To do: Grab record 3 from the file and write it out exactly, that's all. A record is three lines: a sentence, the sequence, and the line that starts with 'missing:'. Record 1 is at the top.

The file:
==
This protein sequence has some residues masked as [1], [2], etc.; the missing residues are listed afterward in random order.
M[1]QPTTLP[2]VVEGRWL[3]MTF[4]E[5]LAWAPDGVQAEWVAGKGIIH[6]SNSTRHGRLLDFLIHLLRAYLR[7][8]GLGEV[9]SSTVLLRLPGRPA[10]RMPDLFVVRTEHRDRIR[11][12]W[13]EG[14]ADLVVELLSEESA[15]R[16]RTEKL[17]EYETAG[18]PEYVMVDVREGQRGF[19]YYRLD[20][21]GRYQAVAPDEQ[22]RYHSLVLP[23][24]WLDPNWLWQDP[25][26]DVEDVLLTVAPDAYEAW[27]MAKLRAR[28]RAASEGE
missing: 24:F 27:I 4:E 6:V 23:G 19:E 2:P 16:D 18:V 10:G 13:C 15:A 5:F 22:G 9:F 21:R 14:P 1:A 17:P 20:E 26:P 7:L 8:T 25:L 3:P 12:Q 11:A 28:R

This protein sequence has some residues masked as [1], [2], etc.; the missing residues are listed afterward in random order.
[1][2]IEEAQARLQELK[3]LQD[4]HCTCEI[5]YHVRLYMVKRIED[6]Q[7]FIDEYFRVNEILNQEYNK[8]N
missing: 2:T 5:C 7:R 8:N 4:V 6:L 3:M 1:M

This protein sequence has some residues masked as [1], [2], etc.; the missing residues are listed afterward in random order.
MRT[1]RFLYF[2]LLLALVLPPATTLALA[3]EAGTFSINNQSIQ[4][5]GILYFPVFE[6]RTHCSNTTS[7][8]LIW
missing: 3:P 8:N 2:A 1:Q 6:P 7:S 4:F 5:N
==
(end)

This protein sequence has some residues masked as [1], [2], etc.; the missing residues are listed afterward in random order.
MRT[1]RFLYF[2]LLLALVLPPATTLALA[3]EAGTFSINNQSIQ[4][5]GILYFPVFE[6]RTHCSNTTS[7][8]LIW
missing: 3:P 8:N 2:A 1:Q 6:P 7:S 4:F 5:N